Friday, January 13, 2012

David Cameron's Saudi Arabia visit sits oddly with his support of democracy

The repressive kingdom is branding itself as a bulwark against the Arab spring – hardly the ideal customer for British contracts

David Hearst, Friday 13 January 2012

"...Saudi Arabia might seem an ideal customer to a British prime minister keen to win contracts. If Barack Obama can sell the kingdom nearly $30bn of F-15 fighter jets, Britain can surely flog its armoured personnel carriers, sniper rifles, small arms ammunition and weapon sights....

However, Saudi Arabia and the Gulf states are fast learning to play another role in the region. The kingdom is branding itself as a bulwark not just against the Revolutionary Guards in Iran and despots in Syria, but against the Arab spring itself......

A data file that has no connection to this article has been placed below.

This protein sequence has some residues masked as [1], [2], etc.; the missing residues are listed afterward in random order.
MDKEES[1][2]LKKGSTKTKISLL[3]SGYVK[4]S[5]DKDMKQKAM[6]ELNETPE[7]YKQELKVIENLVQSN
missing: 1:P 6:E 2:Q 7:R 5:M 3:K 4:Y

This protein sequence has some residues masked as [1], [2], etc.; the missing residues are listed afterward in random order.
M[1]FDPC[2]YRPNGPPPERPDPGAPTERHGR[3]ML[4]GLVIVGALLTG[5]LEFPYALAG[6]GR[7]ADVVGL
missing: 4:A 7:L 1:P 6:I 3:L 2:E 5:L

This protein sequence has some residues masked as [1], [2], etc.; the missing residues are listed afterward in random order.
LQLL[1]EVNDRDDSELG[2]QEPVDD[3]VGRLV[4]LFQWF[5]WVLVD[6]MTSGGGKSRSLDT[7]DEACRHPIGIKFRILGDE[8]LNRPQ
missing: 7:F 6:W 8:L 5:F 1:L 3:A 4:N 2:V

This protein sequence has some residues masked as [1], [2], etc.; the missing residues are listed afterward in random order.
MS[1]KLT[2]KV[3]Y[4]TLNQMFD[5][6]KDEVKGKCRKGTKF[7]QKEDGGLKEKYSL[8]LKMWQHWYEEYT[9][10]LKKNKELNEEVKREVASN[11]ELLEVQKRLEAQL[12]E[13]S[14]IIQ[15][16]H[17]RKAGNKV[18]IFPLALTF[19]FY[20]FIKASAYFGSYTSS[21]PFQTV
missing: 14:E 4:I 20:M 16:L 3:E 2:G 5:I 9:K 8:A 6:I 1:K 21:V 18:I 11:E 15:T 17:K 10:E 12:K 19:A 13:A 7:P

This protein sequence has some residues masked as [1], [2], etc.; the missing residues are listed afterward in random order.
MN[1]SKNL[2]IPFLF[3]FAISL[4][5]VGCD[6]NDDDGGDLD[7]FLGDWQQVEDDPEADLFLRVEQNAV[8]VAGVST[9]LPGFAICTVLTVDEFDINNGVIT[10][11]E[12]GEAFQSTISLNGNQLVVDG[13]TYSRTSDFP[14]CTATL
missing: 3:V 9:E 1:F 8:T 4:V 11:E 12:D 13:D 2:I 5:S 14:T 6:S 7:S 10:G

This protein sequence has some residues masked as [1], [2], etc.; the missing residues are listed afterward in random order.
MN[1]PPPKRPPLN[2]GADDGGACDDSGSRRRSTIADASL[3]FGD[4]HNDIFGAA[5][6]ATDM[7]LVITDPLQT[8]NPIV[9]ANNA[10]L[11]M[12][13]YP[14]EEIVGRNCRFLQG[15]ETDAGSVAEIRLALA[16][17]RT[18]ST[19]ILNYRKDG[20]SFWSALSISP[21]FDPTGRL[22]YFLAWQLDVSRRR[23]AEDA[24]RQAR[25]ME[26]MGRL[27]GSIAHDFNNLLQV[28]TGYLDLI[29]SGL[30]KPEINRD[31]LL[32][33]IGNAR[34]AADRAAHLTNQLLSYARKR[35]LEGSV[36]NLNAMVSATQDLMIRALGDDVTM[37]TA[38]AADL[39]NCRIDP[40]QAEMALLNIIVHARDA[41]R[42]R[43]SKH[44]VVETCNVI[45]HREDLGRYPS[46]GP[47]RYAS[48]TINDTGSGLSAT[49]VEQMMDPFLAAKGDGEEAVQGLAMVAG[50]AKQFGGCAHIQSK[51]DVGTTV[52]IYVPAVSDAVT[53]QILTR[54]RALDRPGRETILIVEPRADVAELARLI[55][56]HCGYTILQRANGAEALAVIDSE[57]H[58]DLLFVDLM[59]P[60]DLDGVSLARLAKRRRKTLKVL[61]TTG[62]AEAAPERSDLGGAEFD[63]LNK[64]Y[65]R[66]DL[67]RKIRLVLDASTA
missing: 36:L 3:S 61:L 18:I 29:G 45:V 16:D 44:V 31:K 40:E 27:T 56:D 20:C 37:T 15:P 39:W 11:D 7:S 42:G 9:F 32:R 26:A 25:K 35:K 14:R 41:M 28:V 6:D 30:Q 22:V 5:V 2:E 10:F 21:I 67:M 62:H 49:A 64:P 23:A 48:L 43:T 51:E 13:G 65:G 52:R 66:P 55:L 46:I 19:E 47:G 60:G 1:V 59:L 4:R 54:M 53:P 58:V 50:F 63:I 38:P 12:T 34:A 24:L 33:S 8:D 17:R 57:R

Internally, the most authoritarian regime in the Arab world has much to fear from demonstrations – which are illegal. Sporadic protests are not confined to the oil-rich eastern province where the minority Shia community live. The king's response has been to blend small reformist steps, such as the decision in September to allow women to vote and run in municipal elections (but not yet to drive), with larger but less visible acts of repression.....

Another measure is a proposed counter-terrorism law. Last year, Amnesty International published a leaked copy of a draft law that would allow peaceful dissent to be prosecuted as a terrorist crime.

Rothna Begum, Amnesty's campaigner on Saudi Arabia said: "The definition would allow it to criminalise dissent. The embassy wrote to us in September to say that several articles of draft had been amended and some deleted, but we don't know which these were and what stage this legislation has reached. The version we have seen allows the detention without trial of suspects to be extended indefinitely."...."

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